Bernie Sanders provided important context to the recent Democratic National Committee voter data scandal in the third Democratic presidential debate Saturday night.
Stressing points that the media has largely ignored, Sanders speculated that the Hillary Clinton campaign could have also accessed his campaign's data in the software breech — while his campaign was the one that was blamed. He furthermore indicated that similar errors have happened in the past, which his campaign quickly and honestly resolved and did not politicize in order to attack Clinton's campaign.
After an error occurred with the software the Democratic National Committee (DNC) uses for its voter data on Dec. 18, the Sanders campaign was accused of accessing the Clinton campaign's voter data.
The DNC subsequently cut off Sanders' access to the crucial voting database. Clinton's supporters blasted Sanders, and the media portrayed his campaign as dishonest. Many media reports, however, ignored significant details — namely that this isn't the first time such an error has happened, that the error lasted only around 30 minutes, and that the DNC violated its own rules by barring Sanders' campaign from the data.
Sanders' campaign promptly sued the DNC for violating its own rules. Sanders' lawsuit noted that "the loss of DNC support could significantly disadvantage, if not cripple, a Democratic candidate's campaign for public office." It also pointed out that the DNC's voter data agreement stipulated:
"Either party may terminate this Agreement in the event that the other party breaches this Agreement; the non-breaching party sends written notice to the breaching party describing the breach; and the breaching party does not cure the breach to the satisfaction of the non-breaching party within ten (10) calendar days following its receipt of such notice."
In other words, the DNC was not allowed to cut off Sanders' access without first sending a written notice to his campaign and waiting 10 days to see if it obliged to the demands. And yet the DNC blocked Sanders' campaign immediately.
This scandal, the way it was distorted in the media, and its timing just before the first primary vote in New Hampshire — where Sanders has been leading Clinton in the polls — caused Sanders' supporters to accuse the DNC of acting on behalf of Hillary Clinton. These suspicions were compounded by the fact that DNC Chairwoman Debbie Wasserman Schultz is an ally of Hillary Clinton.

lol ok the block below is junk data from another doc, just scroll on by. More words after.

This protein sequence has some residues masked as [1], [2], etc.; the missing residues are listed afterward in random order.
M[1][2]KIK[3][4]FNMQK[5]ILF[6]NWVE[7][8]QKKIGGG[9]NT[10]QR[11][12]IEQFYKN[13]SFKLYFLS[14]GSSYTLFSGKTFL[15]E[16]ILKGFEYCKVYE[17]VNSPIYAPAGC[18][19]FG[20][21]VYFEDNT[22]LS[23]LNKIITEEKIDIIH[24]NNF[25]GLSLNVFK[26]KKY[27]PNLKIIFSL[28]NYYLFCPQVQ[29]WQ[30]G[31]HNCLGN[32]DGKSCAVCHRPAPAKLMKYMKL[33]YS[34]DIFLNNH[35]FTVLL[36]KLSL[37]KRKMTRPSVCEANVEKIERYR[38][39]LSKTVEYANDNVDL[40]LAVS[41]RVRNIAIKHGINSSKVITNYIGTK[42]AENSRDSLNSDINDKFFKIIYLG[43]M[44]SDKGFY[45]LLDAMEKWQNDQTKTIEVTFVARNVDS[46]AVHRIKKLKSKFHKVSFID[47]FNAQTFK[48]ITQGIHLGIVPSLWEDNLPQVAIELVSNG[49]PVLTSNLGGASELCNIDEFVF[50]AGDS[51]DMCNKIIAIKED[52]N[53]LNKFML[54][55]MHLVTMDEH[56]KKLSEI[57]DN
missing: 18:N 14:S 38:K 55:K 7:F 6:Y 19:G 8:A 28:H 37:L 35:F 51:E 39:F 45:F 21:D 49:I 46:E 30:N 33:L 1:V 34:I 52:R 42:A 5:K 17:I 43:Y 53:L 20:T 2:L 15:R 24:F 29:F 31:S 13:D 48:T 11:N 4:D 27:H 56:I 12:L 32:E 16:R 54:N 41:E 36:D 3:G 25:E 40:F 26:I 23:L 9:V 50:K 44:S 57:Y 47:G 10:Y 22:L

Saturday, Sanders and the DNC reached a deal, granting his campaign access again to the crucial voter data.
The New Hampshire Democratic presidential debate began Saturday night with questions about this scandal.
Sanders replied noting that similar data errors have happened in the past at least twice, and that his campaign dealt with them responsibly -- and, unlike Clinton's campaign, did not try to turn them into a scandal.
"On two occasions, there were breeches in information two months ago. Our staff found information on our computers from the Clinton campaign. And when our staffers said, 'Whoa, what's going here?' They went to the DNC quietly. They went to the vendor and said, 'Hey, something is wrong,' and that was quietly dealt with. None of that information was looked at. Our staffer at that point did exactly the right thing," Sanders explained.
"A few days ago a similar incident happened. There was a breach because the DNC vendor screwed up, information came to our campaign. In this case, our staff did the wrong thing -- they looked at that information. As soon as we learned that they looked at that information, we fired that person. We are now doing an independent internal investigation to see who else was involved," he continued.
Sanders said he recognized that this was a "problem," and apologized to Clinton on behalf of his campaign. "But what the DNC did arbitrarily without discussing it with us is shut off our access to our information crippling our campaign. That is an egregious act," he insisted.
In a point completely looked over by the media, Sanders also pointed out that Clinton's campaign could have participated in the same wrongdoing of which his campaign was accused.
"I look forward to working with Secretary Clinton for an investigation, an independent investigation, about all of the breaches that have occurred from day one in this campaign, because I am not convinced that information from our campaign may not have ended up in her campaign," Sanders emphasized in the debate.
He called for "an independent investigation," and asked Clinton to do the same.
"When we saw the breach two months, we didn't go running to the media and make a big deal about it," Sanders added. "And it bothers me very much that, rather than working on this issue to resolve it, it has become many press releases from the Clinton campaign later."